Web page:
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5G could interfere with thousands of New York flights, forcing cancellations, airline leaders say

5G could interfere with thousands of New York flights, forcing cancellations, airline leaders say.

NEW YORK – You can add advanced broadband reception on cell phones and other devices to the ever-growing list of factors causing airline delays and cancellations.

That’s what airline trade groups are saying as they dispute with the nation’s largest cell phone providers about the potential dangers that 5G broadband use can have anywhere near airports.

It is of particular concern, according to the airline industry, in the places with the highest number of flights. The New York City region, with its three international airports, has the largest number of flights in the country.

Trade and labor groups Airlines for America, the Airline Pilots Association, and the Association of Flight Attendants criticized decisions by Verizon and AT&T to continue with a Jan.5 deadline to begin activating 5G networks in places that include areas near airports.

The January 5 date was the result of an agreement between airline industry organizations and cell phone service providers. Last month, they agreed to postpone the 5G rollout for a month, starting on December 5.

Still, after that hiatus for the $ 80 billion effort, federal regulators are warning that problems may persist. Specifically, Pete Buttigieg, the transportation secretary, and Steve Dickson, the FAA administrator, sent a letter to the CEOs of the two communications companies, saying that it is still possible that the 5G expansion “… will result in a widespread and unacceptable disruption as planes are diverted to other cities or flights canceled”

It’s because airplanes use sensitive radar devices called altimeters to know how far off the ground they are. The devices use a broadband spectrum, or communications transmission, similar to receiving 5G phones, according to airline industry leaders and federal regulators, many of whom are concerned about transmission interference causing problems. take-off and landing.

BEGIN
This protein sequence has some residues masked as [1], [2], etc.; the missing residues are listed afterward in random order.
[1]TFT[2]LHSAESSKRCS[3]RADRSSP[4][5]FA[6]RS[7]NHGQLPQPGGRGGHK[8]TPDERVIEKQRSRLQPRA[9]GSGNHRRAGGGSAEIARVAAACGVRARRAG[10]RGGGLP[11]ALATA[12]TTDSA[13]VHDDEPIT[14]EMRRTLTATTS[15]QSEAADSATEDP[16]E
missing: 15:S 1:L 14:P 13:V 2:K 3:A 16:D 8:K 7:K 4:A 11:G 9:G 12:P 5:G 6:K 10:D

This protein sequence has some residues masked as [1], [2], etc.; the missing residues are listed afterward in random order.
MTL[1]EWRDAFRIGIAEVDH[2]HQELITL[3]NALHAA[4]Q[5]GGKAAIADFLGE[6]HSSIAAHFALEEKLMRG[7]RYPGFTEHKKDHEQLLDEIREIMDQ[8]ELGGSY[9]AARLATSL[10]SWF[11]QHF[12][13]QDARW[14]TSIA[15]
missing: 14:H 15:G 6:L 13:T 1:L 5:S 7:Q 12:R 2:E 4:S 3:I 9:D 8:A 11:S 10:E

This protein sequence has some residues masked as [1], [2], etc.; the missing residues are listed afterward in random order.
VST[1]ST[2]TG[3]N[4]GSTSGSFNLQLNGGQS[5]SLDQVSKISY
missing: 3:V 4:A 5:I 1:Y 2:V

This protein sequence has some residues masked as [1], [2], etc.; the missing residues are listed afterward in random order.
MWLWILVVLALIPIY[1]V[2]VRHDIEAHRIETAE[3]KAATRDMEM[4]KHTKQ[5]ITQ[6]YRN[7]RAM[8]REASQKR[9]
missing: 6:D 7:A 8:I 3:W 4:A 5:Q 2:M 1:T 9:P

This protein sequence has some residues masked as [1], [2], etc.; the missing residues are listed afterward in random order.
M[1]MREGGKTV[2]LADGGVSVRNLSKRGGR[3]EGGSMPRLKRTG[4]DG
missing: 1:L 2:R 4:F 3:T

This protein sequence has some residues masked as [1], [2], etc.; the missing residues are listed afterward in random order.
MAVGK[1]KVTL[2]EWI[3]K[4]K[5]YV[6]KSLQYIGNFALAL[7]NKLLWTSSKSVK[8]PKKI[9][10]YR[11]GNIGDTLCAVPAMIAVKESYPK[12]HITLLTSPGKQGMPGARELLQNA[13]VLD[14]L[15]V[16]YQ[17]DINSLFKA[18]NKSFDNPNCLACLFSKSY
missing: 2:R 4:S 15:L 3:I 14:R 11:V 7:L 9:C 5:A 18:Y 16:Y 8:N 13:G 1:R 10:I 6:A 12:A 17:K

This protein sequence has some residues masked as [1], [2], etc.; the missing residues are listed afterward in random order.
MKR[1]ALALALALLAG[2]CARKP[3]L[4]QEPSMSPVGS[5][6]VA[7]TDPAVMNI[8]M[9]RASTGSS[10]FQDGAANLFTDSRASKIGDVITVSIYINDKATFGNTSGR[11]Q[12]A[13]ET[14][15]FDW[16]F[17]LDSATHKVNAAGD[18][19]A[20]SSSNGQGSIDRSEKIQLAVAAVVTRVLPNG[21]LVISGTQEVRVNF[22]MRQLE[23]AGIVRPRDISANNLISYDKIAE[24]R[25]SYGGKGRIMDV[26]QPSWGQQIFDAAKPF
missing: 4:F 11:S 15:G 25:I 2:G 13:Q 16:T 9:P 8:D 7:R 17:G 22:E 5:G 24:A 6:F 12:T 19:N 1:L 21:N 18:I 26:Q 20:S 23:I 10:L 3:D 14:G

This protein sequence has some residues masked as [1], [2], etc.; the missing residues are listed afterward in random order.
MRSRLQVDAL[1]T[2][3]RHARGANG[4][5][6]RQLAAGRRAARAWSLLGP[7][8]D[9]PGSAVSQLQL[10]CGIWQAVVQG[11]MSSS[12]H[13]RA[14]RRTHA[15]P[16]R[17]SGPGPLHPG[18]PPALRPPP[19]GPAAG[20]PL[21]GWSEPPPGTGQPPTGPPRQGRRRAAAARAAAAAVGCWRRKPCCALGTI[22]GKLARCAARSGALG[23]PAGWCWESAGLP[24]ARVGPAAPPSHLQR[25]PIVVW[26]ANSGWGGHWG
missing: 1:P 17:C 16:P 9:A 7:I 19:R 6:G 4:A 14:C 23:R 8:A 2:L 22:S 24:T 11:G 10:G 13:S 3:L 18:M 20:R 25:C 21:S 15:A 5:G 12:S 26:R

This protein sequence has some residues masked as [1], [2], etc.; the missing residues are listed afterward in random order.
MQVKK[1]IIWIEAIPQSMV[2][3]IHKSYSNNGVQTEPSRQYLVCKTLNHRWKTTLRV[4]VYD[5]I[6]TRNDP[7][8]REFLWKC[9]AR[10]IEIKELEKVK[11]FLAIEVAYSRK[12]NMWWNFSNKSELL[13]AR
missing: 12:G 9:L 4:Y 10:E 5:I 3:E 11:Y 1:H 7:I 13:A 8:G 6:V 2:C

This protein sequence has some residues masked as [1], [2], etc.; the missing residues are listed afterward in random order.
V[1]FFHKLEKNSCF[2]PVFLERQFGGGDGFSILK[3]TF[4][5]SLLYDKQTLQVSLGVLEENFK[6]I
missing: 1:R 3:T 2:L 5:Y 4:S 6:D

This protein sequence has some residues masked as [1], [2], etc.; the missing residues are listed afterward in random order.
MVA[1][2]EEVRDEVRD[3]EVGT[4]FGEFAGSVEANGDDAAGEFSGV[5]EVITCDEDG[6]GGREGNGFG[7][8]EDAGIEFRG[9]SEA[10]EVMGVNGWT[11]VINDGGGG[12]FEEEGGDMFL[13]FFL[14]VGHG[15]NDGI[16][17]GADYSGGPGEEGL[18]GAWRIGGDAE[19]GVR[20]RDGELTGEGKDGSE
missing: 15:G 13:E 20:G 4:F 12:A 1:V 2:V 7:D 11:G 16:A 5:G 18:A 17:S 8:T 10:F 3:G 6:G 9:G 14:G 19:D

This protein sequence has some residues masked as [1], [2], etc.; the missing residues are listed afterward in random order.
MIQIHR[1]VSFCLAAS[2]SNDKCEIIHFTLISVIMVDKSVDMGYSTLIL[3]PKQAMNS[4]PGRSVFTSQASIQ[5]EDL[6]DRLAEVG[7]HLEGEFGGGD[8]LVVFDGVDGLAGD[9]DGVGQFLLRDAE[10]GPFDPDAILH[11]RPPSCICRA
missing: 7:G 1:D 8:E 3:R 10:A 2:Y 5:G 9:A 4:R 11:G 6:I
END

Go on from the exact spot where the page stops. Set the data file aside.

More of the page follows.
For their part, AT&T and Verizon point out that the 5G network has been installed in French cities that are similar to New York, where there is significant air traffic.

“The laws of physics are the same in the United States and France” wrote the CEOs of Verizon and AT&T in a letter to federal regulators. “If American airlines are allowed to operate flights every day in France, then the same operating conditions should allow them to do so in the United States.”

Peter Shankman is a communications expert, author, futurist, and member of NASA’s advisory board. It has attachments to both the aerospace side and the broadband side of the 5G topic. Shankman said the CEO letter, signed by John Stankey of AT&T and Hans Vestberg of Verizon, and apparently written by Vestberg, made sense.

“As rude as he was to say that, he’s right,” Shankman said of the use of 5G in France. “It is the same technology.”

Shankman expressed confidence that some kind of middle ground can be struck, but also said that forward momentum is important, as the 5G that most Americans now have on their phones may not be as fast and comprehensive as they think.

“It is a form of 5G,” Shankman said. “Having used 5G in Asia, I can tell you that the speeds that we are getting here are not pure 5G. They are a good start, but we have some time.

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